Bird Streets
Photo: Shervin Lainez / Courtesy of Hellowendy

Bird Streets Is an Indie Rock “Sleeper Agent” in New Single (premiere)

Bird Streets’ John Brodeur reflects on tough times during lockdown on his indie rock earworm, “Sleeper Agent”.

Bird Streets’ John Brodeur has spent much of these last couple of years ruminating. Much of his new album, Lagoon, deals with deep emotions associated with separation and regret. So has been the nature of the ongoing COVID-19 pandemic and its global tumult. For Brodeur, one of the biggest screwballs thrown amidst it all came with his friend, Adam Schlesinger’s, passing on 1 April 2020.

He recalls, “In terms of wrenches being thrown, a major one came when my friend Adam Schlesinger passed from COVID on April 1 of that year. After beating around the bush for ages, I finally approached him about working on some music and possibly finishing this record together. We planned to get into it that spring. Sadly, we never got there. The shock of Adam’s death still resonates. He was someone I deeply respected and admired as an artist, and I will always wonder what might have come of that partnership.”

This came shortly after the US began its initial pandemic shutdown. Brodeur’s last live gig was on 11 March of that year—as he puts it, “the night before the lights went out”. Months of planning for SXSW went kaput overnight. Brodeur shares that the lockdown was “creatively stifling” and reflects on how his new album—Lagoon—was initially supposed to release by the end of 2020 before being punted off to 4 November this year.

Brodeur shares,” ‘Sleeper Agent’ is one of only a few songs I wrote that year, and it didn’t show up until six months into the pandemic. It reshaped my concept of what this album was going to be.”

Indeed, the album’s opening track aptly begins with a declaration from Bird Streets, who sings it straight: “I gotta tell you, I’m kind of a mess.” An honest reflection of recent difficulties, the tune ultimately feels victorious—at least knowing that the album is now releasing, and Bird Streets are returning to the grind they had initially planned for a few years prior. What begins with a piano flourish builds into a light symphony of crunchy electric guitars and rhythmic percussion, a string section subtly pulling emotive notes at the undertow.

Regarding the album’s production, Brodeur says, “Michael Lockwood came into the picture around the end of 2020 when I realized things weren’t about to go back to ‘normal’ anytime soon. I wouldn’t say I was pessimistic about recording remotely, but it was a concept I had to get used to.”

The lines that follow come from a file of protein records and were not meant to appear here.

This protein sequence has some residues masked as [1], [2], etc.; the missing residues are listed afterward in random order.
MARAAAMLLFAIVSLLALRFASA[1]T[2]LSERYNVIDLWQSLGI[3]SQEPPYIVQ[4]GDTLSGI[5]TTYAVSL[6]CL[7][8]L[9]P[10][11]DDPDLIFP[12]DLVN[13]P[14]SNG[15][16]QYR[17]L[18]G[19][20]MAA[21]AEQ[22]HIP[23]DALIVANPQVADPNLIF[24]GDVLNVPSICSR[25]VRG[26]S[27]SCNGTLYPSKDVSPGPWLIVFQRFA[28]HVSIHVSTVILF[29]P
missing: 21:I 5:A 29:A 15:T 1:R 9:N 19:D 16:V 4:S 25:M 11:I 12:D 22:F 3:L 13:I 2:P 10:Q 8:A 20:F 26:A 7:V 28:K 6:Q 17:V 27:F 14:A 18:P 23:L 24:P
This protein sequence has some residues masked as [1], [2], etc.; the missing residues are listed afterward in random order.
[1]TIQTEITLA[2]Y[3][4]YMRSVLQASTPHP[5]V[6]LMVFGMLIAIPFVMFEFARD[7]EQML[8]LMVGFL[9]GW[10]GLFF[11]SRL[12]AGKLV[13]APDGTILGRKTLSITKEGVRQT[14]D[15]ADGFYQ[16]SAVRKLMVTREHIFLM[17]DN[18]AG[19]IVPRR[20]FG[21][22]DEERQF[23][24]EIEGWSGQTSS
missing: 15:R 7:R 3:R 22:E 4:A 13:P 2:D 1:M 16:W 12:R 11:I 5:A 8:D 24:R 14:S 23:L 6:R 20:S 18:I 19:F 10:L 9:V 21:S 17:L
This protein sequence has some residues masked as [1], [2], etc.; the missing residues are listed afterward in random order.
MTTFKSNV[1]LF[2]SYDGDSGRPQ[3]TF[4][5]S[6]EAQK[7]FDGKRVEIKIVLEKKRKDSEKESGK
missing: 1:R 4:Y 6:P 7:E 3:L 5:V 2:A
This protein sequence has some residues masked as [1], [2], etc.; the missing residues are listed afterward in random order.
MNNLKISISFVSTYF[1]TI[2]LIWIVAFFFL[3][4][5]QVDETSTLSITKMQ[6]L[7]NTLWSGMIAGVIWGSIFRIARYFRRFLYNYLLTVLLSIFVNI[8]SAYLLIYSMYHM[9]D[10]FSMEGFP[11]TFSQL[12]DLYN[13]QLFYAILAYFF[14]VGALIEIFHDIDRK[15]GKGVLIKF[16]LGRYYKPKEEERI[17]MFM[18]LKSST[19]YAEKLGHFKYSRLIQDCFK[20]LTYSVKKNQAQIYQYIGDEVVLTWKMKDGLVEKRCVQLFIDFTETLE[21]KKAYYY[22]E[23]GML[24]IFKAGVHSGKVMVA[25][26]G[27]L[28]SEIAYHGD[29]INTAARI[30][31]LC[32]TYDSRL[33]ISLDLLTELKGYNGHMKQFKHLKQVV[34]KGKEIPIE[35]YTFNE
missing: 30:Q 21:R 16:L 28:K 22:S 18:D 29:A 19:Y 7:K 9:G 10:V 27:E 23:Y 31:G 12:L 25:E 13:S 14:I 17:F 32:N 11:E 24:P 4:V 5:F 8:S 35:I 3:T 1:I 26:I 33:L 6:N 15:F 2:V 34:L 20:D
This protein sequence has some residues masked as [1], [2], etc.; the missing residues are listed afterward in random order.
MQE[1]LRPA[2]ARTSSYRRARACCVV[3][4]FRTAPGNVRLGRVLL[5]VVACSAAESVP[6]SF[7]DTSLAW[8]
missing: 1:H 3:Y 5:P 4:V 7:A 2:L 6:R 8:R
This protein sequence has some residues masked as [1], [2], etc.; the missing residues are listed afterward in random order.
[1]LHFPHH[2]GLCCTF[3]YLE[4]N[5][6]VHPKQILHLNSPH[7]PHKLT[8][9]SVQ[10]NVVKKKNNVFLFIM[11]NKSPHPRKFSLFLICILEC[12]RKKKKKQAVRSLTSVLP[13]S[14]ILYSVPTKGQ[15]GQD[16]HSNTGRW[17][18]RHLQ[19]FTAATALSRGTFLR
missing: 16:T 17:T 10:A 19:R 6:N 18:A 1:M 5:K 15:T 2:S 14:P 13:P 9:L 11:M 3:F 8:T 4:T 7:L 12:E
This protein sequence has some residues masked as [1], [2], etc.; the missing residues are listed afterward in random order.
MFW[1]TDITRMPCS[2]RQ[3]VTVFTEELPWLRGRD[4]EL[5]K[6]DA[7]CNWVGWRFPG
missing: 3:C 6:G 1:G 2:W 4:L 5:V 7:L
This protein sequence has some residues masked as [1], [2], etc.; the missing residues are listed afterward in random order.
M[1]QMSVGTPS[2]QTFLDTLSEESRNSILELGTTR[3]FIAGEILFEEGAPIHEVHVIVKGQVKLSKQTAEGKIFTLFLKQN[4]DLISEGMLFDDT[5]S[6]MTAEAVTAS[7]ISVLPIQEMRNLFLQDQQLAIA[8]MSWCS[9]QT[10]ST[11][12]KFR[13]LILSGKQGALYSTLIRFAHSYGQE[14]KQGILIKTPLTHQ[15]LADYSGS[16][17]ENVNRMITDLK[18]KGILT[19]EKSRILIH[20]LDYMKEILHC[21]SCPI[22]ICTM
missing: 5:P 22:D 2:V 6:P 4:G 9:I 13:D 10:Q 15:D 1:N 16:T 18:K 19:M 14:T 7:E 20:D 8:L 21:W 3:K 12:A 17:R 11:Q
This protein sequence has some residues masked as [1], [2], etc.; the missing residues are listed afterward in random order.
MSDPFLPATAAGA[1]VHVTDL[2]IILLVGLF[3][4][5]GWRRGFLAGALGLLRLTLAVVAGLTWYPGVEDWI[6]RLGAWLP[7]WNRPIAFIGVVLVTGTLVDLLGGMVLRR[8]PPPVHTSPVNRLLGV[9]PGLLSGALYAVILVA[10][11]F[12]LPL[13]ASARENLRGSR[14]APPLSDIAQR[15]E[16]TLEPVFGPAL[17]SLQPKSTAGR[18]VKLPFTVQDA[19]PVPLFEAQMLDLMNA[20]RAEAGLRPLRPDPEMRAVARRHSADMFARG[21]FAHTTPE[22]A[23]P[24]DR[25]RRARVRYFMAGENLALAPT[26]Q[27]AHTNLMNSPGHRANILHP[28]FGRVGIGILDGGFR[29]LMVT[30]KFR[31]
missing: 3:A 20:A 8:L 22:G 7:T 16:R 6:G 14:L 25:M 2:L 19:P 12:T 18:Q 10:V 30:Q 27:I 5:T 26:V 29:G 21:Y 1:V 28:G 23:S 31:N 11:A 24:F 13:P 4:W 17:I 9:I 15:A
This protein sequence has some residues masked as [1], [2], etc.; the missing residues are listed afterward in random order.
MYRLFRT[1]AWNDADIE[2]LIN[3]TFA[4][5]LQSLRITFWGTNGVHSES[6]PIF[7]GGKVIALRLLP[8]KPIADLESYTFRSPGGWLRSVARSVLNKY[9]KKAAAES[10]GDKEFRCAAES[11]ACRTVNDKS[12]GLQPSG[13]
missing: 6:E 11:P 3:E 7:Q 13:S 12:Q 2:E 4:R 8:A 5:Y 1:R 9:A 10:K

“The positive energy and brilliant production ideas that Michael brought to the table made the process so much more appealing–he was exactly what this album needed to reach the finish line. I couldn’t be happier with the work we did together–or apart, as it were. Michael was the person responsible for getting two of my favorite singer-songwriters, Aimee Mann and Ed Harcourt, involved in the album. For that reason alone, I am eternally in his debt.”

“The spirit of collaboration is at the heart of this project. After making the last LP primarily with only one other person (Jason Falkner), I knew I wanted to add some new ideas and voices to the mix, work with some different producers and musicians, and allow myself to concentrate on being the songwriter. I had a lot to get out of my system and started collecting material from a bunch of sessions until I felt like I had a group of songs that sat together comfortably.”

“With four producers and 18 musicians involved, this easily could have been a ‘too many cooks’ situation, but everyone who contributed (and it’s a pretty insane list!) gave the very best of themselves in the service of the songs. The creative energy of all those wonderful, inspiring artists make this album what it is.”

Regarding the album’s title, he tells PopMatters, “I was using the working title A Frayed Knot until right around the time that we finished mixing, at which time I realized this album did not deserve a tongue-in-cheek title. Lagoon had a more remote, isolated feeling to me–inviting, but also mysterious and a little foreboding. Then I remembered a painting by Ada Langford that I had long wanted to use as album artwork and realized the title matched it perfectly.”